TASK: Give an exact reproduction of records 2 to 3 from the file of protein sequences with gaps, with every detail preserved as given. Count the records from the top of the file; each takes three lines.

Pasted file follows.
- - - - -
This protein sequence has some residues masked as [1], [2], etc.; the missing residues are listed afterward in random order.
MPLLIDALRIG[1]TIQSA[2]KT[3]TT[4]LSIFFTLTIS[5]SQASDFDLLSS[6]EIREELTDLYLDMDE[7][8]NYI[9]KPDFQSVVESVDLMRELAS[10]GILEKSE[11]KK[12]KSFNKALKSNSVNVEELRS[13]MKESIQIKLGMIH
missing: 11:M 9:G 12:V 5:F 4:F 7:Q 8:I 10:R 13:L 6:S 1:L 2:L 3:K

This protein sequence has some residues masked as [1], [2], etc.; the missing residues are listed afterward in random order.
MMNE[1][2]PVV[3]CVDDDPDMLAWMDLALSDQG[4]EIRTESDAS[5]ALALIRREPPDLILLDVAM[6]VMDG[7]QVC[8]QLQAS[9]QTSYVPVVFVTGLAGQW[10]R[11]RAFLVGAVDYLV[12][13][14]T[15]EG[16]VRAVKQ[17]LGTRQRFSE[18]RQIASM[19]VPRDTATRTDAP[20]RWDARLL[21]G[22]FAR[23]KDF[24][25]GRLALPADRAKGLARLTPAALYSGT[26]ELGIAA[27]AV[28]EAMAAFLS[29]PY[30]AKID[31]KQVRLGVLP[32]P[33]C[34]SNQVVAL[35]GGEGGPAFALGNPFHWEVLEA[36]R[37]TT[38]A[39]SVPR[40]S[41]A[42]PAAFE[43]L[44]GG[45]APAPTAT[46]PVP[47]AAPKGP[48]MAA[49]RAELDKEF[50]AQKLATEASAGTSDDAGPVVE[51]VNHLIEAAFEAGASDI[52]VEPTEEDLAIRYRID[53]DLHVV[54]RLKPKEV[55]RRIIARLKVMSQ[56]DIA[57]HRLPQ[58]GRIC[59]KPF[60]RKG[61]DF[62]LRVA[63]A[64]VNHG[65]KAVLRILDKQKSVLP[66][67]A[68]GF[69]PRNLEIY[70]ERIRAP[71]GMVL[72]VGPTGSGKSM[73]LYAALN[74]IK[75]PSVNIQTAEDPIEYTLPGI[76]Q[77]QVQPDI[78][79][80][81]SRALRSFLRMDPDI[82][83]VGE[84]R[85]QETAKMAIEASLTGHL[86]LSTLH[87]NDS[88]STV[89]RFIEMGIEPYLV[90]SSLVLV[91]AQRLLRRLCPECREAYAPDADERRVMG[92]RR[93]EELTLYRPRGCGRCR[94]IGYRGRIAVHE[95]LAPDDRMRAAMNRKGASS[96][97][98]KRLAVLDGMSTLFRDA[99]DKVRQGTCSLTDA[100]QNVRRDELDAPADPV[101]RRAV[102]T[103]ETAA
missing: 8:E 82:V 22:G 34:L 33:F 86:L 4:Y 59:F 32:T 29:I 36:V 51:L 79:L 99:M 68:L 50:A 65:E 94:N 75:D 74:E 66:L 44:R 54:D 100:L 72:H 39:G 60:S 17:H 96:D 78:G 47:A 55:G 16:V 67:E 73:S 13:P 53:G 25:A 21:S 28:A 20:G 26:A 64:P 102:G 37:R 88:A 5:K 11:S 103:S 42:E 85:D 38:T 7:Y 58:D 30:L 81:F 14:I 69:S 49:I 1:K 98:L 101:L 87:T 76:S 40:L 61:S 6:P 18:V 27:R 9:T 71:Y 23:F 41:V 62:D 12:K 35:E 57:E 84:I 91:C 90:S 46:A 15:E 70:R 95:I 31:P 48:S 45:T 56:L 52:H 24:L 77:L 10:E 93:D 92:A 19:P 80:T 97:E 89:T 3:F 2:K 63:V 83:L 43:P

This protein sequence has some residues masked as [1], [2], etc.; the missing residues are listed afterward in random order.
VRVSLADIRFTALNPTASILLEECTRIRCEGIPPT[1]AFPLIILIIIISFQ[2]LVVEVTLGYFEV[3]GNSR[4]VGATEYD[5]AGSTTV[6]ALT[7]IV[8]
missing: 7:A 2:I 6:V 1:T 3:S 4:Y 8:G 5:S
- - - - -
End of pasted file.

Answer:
This protein sequence has some residues masked as [1], [2], etc.; the missing residues are listed afterward in random order.
MMNE[1][2]PVV[3]CVDDDPDMLAWMDLALSDQG[4]EIRTESDAS[5]ALALIRREPPDLILLDVAM[6]VMDG[7]QVC[8]QLQAS[9]QTSYVPVVFVTGLAGQW[10]R[11]RAFLVGAVDYLV[12][13][14]T[15]EG[16]VRAVKQ[17]LGTRQRFSE[18]RQIASM[19]VPRDTATRTDAP[20]RWDARLL[21]G[22]FAR[23]KDF[24][25]GRLALPADRAKGLARLTPAALYSGT[26]ELGIAA[27]AV[28]EAMAAFLS[29]PY[30]AKID[31]KQVRLGVLP[32]P[33]C[34]SNQVVAL[35]GGEGGPAFALGNPFHWEVLEA[36]R[37]TT[38]A[39]SVPR[40]S[41]A[42]PAAFE[43]L[44]GG[45]APAPTAT[46]PVP[47]AAPKGP[48]MAA[49]RAELDKEF[50]AQKLATEASAGTSDDAGPVVE[51]VNHLIEAAFEAGASDI[52]VEPTEEDLAIRYRID[53]DLHVV[54]RLKPKEV[55]RRIIARLKVMSQ[56]DIA[57]HRLPQ[58]GRIC[59]KPF[60]RKG[61]DF[62]LRVA[63]A[64]VNHG[65]KAVLRILDKQKSVLP[66][67]A[68]GF[69]PRNLEIY[70]ERIRAP[71]GMVL[72]VGPTGSGKSM[73]LYAALN[74]IK[75]PSVNIQTAEDPIEYTLPGI[76]Q[77]QVQPDI[78][79][80][81]SRALRSFLRMDPDI[82][83]VGE[84]R[85]QETAKMAIEASLTGHL[86]LSTLH[87]NDS[88]STV[89]RFIEMGIEPYLV[90]SSLVLV[91]AQRLLRRLCPECREAYAPDADERRVMG[92]RR[93]EELTLYRPRGCGRCR[94]IGYRGRIAVHE[95]LAPDDRMRAAMNRKGASS[96][97][98]KRLAVLDGMSTLFRDA[99]DKVRQGTCSLTDA[100]QNVRRDELDAPADPV[101]RRAV[102]T[103]ETAA
missing: 8:E 82:V 22:G 34:L 33:F 86:L 4:Y 59:F 32:T 29:I 36:V 51:L 79:L 99:M 68:L 50:A 65:E 94:N 75:D 74:E 66:L 44:R 54:D 100:L 72:H 39:G 60:S 17:H 96:D 78:G 47:A 55:G 16:V 67:E 73:S 13:P 53:G 25:A 21:S 28:A 20:G 26:A 64:P 102:G 37:R 88:A 5:K 11:S 103:S 42:E 85:D 38:T 7:Y 58:D 30:L 81:F 14:I 69:S 49:I 1:K 98:L 101:L 87:T 76:S 40:L 61:S 6:P 18:V 27:R 9:T 71:Y 23:F 41:V 62:D 12:K 35:E 57:E 84:I 91:C 90:S 46:A 15:E 70:R 95:I 31:P 48:S 45:T 56:L 52:H 24:L 77:L 10:E 93:D 92:A 19:P 80:T 97:E 89:T 3:F 2:K 63:V 83:L 43:P

This protein sequence has some residues masked as [1], [2], etc.; the missing residues are listed afterward in random order.
VRVSLADIRFTALNPTASILLEECTRIRCEGIPPT[1]AFPLIILIIIISFQ[2]LVVEVTLGYFEV[3]GNSR[4]VGATEYD[5]AGSTTV[6]ALT[7]IV[8]
missing: 7:A 2:I 6:V 1:T 3:S 4:Y 8:G 5:S